I have heard people ridicule the cape gooseberry and call it a weed, but it is my sort of plant. It pops up each spring by itself, doesn’t suffer from any pest or disease and produces little globes of flavour.
The fruit are about the size of a grape and come in a biodegradable packaging that looks like a cute little paper lantern. They are in the same family as the tomato and are full of seeds too.
But the golden fruit have an intense, unique flavour and you can use them in every way, fresh to baked, sweet to savoury or even dried into raisins. Dare I mention it, they make an amazing jam. The plant is a tumbling, unruly, thigh- high bush with soft pale-green leaves. In warmer climates it will fruit all year round but it is very frost tender.
Cold kills the plant but the plentiful fruit will still self-seed. Once you have it, it will pop up each year in bare, fertile ground (for me, it’s usually somewhere in my vegetable garden) and pretty much look after itself. To ensure fruit ripens before the cold hits, I sometimes start seedlings in the glass house in early spring.
Sheryn’s tip: Don’t get too enthusiastic and order more than you can cope with – there is always next year.
LICORICE (OR LIQUORICE)
Harvest: two years after planting
Ok, it’s not really a food. You don’t eat it. However, unlike the confectionary of the same name, licorice (Glycyrrhiza glabra) is good for you. It is a hardy, spreading, perennial shrub that grows to about a metre high, then dies back in winter.
After two or more years you can dig up the roots, wash the soil off and chew the fibre to suck out the sweet juice, or dry them for tea. The taste is definitely licorice. The plant spreads underground.
Mine grow in a patch in the orchard I can mow around. Animals enjoy grazing it and will also contain it as it’s happy to grow among the pasture grasses, with stems popping up some distance away from the original plant.
It is a member of the legume family so will fix nitrogen and such a hardy plant it will tolerate most conditions except deep shade. Licorice grows from seed or (easily) from root cuttings. Be prepared to wait a couple of years for it to get established but then it will look after itself.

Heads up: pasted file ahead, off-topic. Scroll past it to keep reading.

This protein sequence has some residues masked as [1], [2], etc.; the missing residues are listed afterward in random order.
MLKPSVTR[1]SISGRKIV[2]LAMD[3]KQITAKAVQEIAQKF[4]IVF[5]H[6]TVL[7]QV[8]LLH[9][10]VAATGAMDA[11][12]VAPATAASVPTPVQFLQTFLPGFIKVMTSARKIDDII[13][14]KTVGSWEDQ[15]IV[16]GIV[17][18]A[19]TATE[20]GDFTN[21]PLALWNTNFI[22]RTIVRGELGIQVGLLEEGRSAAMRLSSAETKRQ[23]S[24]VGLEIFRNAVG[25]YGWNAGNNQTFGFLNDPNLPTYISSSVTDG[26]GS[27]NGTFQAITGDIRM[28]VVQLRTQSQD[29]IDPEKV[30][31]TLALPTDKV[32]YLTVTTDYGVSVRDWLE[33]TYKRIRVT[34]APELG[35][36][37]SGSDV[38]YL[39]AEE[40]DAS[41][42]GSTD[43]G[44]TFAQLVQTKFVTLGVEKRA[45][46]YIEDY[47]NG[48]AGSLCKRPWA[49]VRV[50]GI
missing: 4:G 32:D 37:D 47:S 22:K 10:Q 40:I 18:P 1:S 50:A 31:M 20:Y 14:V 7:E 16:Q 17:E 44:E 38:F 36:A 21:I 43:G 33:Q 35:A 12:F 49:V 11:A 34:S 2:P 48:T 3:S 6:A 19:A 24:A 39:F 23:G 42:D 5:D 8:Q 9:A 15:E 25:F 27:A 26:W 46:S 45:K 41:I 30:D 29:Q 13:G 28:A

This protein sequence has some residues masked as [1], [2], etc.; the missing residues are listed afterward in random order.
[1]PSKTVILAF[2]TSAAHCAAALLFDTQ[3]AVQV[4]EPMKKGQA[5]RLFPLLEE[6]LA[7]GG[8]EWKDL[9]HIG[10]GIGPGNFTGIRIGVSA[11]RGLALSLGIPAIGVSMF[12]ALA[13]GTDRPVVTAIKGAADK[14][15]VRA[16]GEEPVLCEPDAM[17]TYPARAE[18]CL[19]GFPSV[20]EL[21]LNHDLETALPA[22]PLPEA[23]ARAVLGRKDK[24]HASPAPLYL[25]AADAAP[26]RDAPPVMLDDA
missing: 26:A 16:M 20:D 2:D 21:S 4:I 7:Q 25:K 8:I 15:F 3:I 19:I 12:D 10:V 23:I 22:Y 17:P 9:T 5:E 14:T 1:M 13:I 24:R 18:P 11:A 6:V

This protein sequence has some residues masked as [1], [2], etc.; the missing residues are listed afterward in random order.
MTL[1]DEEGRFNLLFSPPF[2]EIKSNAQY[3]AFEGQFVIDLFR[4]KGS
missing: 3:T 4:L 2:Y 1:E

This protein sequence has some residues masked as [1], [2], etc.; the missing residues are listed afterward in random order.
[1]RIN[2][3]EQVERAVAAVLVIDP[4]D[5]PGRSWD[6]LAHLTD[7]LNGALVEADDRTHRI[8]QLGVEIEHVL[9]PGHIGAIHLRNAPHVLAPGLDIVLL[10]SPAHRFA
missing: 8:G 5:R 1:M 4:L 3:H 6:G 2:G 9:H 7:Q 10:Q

Varieties: choose ones that suit your climate
Apples are easy to come by and can get damaged by codling moth so why bother growing them? The short answer is there are apples that you can buy in the supermarket and then there are really good apples.
Apple seedlings vary from their parent so there are thousands of different apple varieties throughout the world. To taste one hundred or so you can try them at the Wakefield Apple Fair in April or you can buy some heritage varieties at a farmers’ market. You can grow apples for cider, for cooking, for their long-keeping qualities, and for preserving.
Sheryn’s tip: Get a cooker
Each variety has different characteristics. I must admit I was never keen on growing one just for cooking until a gentleman sent me a box of Granny Luisa. This true cooking apple turns into ‘fluff’ on cooking. It’s light and delicate in texture, with a strong flavour that you don’t want to dilute with too much sugar. Other good cookers include Sturmer, Bramley’s Seedling, Peasgood Nonsuch and Ballarat.
Varieties: grafted known varieties are pricey – just plant a nut (on its side) and wait
Sacks full of fresh walnuts are the prerogative of those lucky enough to own land. Fresh, home-grown walnuts taste nothing like the sour, imported things you buy in plastic bags.
Walnuts contain 65% oil which goes rancid at room temperature. Once your walnuts are dry, spend a winter’s evening cracking them (shells burn well in the fire) and freeze the kernels to keep them fresh and sweet.
Walnut trees can grow quite large. Fortunately, unlike most nuts, they are self-fertile so you only need one. Don’t use it as the single shelter tree in a paddock. Stock congregating underneath will quickly turn the ground to mud. In healthy soil, grass will grow right up to the trunk so it is a good tree to have on the side of the driveway or at the back of the lawn.
Walnut trees are quite hardy, but don’t like salt or windy conditions. They can get blight in the nuts in warm, humid parts of New Zealand and can be attacked by codling moth. Mostly they are plant-and-forget trees.
WHERE TO FIND (TOO MUCH) INSPIRATION
Any seed catalogue will show you there is a lot more to vegetables than orange carrots and green broccoli. Striped radishes, yellow tomatoes, purple beans, red corn to dry into flour, chicory and celeriac, gourds to carve, luffas to scrub with, pie melons that need at least an acre to sprawl (well, almost), red spring onions and really odd things called okra, caigua and shiso.
The variety is inspiring, challenging and somewhat daunting. It can be fun to extend your vegetable garden every year so you can add something new and interesting. Maybe tuck something curious among the orchard trees and see what happens.
Check out Kings Seeds, Bristol Seeds and Egmont Seeds. All have online catalogues or Kings and Egmont can send you a printed one if you ask. Once grown, most plants will grow well again from saved seed if you think they are worth repeating. Simply clean and dry the seeds, then plant out in spring.